Baseball's A-Rod problem
The level of Major League Baseball's frustration with Alex Rodriguez, on a scale of 1 to 10, is probably about a 13. In MLB's perfect world, he would go about the business of playing baseball and quietly chasing milestones; in its perfect world, MLB officials wouldn't have to be in contact with A-Rod's lawyers.
But investigators for MLB probably will have a sit-down with Rodriguez soon. Again. They have already talked with him about his steroid admission, and about his past connection with a Toronto doctor under investigation, and about his history of playing in questionable high-stakes poker games -- and now they'll have to ask him about more poker games in the aftermath of a published report.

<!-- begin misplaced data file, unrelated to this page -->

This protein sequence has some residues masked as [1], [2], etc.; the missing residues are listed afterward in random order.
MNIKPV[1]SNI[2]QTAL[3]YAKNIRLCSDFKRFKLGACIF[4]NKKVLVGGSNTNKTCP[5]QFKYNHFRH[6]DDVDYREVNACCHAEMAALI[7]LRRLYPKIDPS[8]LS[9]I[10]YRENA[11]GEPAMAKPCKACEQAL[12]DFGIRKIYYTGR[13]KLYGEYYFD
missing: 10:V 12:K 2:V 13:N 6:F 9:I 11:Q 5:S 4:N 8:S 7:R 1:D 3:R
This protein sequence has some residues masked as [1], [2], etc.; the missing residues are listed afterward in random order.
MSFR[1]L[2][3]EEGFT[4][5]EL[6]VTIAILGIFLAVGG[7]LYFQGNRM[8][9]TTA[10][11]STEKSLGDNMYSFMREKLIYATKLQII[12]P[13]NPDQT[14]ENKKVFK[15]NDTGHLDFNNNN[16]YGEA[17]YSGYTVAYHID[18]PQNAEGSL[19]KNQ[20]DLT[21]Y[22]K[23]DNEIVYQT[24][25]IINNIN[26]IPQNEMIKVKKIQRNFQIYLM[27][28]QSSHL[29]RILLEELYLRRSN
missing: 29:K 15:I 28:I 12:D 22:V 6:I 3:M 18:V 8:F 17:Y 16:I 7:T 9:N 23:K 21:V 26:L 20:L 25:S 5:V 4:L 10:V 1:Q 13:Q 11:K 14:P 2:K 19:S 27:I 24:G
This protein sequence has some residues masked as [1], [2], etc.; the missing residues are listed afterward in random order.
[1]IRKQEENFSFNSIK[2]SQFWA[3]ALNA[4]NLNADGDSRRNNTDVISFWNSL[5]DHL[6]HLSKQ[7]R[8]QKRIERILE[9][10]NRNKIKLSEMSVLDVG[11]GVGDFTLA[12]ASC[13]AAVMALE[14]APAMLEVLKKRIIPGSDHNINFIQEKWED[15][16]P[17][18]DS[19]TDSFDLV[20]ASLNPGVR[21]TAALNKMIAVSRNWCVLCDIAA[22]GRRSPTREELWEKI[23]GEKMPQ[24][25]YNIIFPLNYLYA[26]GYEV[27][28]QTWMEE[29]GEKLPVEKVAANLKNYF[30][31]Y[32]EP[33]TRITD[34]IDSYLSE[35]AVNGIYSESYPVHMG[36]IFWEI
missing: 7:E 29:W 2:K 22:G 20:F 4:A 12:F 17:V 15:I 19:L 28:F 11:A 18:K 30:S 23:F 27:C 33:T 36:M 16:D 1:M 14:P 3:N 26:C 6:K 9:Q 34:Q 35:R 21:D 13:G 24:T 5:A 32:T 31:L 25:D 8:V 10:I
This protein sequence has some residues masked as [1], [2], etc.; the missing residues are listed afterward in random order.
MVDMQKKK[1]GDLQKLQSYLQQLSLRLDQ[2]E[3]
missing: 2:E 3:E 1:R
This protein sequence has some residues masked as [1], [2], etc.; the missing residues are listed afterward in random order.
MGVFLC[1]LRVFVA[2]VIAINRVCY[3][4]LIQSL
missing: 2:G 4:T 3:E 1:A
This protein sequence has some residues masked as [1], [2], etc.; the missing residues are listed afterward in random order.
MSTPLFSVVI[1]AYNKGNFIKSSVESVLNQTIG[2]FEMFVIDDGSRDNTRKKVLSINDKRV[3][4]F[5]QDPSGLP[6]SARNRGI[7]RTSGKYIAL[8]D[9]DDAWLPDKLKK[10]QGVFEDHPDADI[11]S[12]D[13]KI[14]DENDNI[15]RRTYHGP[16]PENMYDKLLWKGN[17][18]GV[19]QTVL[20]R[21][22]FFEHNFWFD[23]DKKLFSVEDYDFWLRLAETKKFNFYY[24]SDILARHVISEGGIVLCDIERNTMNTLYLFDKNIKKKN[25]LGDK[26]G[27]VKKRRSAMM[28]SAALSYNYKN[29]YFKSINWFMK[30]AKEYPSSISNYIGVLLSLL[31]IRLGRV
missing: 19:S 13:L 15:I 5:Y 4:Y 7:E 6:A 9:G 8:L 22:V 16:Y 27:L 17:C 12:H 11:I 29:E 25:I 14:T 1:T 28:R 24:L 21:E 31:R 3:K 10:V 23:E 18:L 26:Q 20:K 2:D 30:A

They're sick of it. They're sick of having to deal with him. They're tired of having to ask him questions and decide, for themselves, whether he's telling them the truth.
It's unclear whether the new allegations would actually lead to Major League Baseball's rendering a suspension that would stand up. Two lawyers who work within the sport indicated that MLB would have specific concerns to investigate:
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